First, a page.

VÉRON DE GRANDMESNIL, ÉTIENNE, clerk in the king’s warehouse at Trois-Rivières, merchant, receiver of the admiral of France; b. 19 Dec. 1679 at Trois-Rivières, son of Étienne Véron* de Grandmesnil and Marie-Thérèse Moral de Saint-Quentin; d. 22 April 1743 at Quebec.
Étienne Véron de Grandmesnil spent his childhood and youth at Trois-Rivières. It was there that he married Madeleine, the daughter of Joseph-François Hertel* de La Fresnière, in 1694. At that period Véron was, it seems, clerk in the king’s warehouse at Trois-Rivières. Become a widower, he married Marie-Catherine Le Picard in 1713 in Montreal, where he lived until 1715. Then he went to Quebec and set himself up as a merchant in Rue Notre-Dame in Lower Town.
Because few documents remain concerning Véron’s activities as a merchant, it is difficult to state exactly what his business was. He is better known to us as a litigant, and a litigant who did not give up easily, remaining in this respect faithful to his Norman ancestry. Through his second marriage, with Marie-Catherine Le Picard, Véron had become brother-in-law to the notary Jacques Barbel*, the husband of Marie-Anne Le Picard; the two were daughters of the merchant Jean Le Picard. At his death in 1714 Le Picard left a property which was rented to the merchant Gabriel Greysac. As he was thinking of moving to Quebec, Véron de Grandmesnil obtained from the Conseil Supérieur an order to Greysac to move out. This was only the prelude to a long dispute which was not settled until 1721. That same year a new quarrel broke out between Véron de Grandmesnil and his young brother-in-law, Joseph Le Picard. Both men claimed the part of the house that the other occupied. In 1725 an ordinance allowed Véron to have first choice, on condition that he paid the other the sum of 117 livres. There was also a disagreement over a neighbouring piece of land belonging to Joseph Le Picard, on which he was building. Véron disputed the boundaries of this piece of land, had arbitrators appointed, and attended to having the whole thing surveyed and measured.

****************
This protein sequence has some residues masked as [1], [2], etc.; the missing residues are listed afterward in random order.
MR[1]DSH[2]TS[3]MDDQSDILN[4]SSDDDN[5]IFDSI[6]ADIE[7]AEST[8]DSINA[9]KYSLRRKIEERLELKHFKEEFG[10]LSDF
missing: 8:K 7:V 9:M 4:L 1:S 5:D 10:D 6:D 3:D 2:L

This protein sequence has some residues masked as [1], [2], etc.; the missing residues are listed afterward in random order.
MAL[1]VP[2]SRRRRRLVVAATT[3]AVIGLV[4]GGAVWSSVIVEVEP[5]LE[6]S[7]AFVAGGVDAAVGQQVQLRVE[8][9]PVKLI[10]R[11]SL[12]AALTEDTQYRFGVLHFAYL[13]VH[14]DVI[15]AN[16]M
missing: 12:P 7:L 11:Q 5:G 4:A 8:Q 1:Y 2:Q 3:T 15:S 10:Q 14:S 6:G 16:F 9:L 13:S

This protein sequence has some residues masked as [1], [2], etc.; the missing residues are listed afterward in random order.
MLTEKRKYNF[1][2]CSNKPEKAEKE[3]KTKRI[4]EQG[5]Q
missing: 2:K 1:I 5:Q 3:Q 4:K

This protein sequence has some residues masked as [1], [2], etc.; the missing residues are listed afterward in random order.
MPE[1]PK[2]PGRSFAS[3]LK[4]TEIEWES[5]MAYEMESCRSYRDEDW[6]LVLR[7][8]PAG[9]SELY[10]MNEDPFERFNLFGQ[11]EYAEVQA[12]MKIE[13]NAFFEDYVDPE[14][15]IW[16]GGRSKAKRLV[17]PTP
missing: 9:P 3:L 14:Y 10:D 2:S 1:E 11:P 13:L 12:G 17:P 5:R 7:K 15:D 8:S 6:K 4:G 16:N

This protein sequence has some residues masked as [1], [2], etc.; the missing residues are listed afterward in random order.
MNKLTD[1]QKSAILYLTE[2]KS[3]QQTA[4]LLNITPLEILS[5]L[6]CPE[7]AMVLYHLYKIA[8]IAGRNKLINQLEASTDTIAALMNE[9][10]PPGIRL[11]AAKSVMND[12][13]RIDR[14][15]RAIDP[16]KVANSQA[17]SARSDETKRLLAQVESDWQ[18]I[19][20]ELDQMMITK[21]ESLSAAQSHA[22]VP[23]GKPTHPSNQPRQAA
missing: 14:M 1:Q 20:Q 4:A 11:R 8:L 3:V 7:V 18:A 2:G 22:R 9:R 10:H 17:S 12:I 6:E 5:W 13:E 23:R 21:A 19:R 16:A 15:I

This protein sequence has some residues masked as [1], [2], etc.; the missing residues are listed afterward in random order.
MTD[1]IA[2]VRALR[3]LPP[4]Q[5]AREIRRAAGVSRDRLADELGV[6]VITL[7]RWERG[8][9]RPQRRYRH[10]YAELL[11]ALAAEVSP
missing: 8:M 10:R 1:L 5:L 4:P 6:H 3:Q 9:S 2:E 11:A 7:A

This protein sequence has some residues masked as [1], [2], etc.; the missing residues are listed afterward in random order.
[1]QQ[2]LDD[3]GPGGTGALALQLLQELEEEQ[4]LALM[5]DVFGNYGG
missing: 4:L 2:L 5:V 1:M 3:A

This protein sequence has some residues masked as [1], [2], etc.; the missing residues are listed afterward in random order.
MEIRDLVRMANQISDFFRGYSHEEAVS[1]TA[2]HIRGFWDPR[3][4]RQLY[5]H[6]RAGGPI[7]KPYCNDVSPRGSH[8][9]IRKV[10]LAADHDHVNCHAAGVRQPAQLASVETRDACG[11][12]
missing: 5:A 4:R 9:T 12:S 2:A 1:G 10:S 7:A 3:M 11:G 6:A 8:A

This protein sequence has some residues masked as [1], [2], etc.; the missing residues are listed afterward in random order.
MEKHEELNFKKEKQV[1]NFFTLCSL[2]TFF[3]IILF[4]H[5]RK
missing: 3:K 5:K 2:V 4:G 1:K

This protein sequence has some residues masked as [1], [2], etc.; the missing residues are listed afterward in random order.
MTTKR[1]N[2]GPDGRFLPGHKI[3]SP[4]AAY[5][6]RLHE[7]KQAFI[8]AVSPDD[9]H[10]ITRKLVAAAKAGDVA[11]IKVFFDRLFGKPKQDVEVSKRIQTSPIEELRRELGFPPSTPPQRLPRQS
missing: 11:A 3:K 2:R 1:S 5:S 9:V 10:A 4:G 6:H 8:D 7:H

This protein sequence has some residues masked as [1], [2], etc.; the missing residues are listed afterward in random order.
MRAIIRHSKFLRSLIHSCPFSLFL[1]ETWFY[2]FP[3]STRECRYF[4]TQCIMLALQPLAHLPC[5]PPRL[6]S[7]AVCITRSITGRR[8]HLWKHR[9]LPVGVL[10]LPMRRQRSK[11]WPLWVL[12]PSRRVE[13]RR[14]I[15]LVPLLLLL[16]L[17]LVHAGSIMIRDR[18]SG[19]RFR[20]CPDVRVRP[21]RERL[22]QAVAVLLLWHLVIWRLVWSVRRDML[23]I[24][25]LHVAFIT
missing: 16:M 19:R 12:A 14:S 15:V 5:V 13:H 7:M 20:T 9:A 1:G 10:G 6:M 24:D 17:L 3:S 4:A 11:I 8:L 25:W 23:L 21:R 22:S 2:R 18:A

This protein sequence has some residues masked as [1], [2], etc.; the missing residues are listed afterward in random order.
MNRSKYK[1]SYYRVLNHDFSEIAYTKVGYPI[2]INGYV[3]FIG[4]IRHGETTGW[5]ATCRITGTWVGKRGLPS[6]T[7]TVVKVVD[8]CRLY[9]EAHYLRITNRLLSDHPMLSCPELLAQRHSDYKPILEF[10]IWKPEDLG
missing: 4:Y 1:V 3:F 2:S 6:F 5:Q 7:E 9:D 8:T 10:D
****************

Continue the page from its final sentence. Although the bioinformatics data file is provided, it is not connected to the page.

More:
At his father’s death in 1721 Véron de Grandmesnil took in hand the interests of Lamothe Cadillac [Laumet*], whose secretary Étienne Véron the elder had been for several years. In 1730 Véron the younger, who had become Cadillac’s attorney, had an ordinance issued by Gilles Hocquart* concerning the collection of the former governor of Louisiana’s assets. This was probably the last time that Véron intervened on Cadillac’s behalf, since the latter died that same year.
During his last years Véron de Grandmesnil held the office of receiver of the admiral of France. A document dated 1740 describes Véron in this capacity when he collected the fees owing the admiral of France on the oil and bone from a whale cast up on the sandbanks at Manicouaguen. After his death he was replaced in this office by Denis Goguet.
Jug. et délib., VI, 856. Recensement de Québec, 1716 (Beaudet), 39. P.-G. Roy, Inv. coll. pièces jud. et not., I, 76, 122; II, 313, 315, 324, 328, 330; Inv. jug. et délib., 1717–1760, I, 84–85, 97, 110–17, 126, 132, 257–62, 284, 297; Inv. ord. int., II, 60, 255, 291; III, 39. J.-E. Roy, Histoire du notariat, I, 194, 370. Tanguay, Dictionnaire.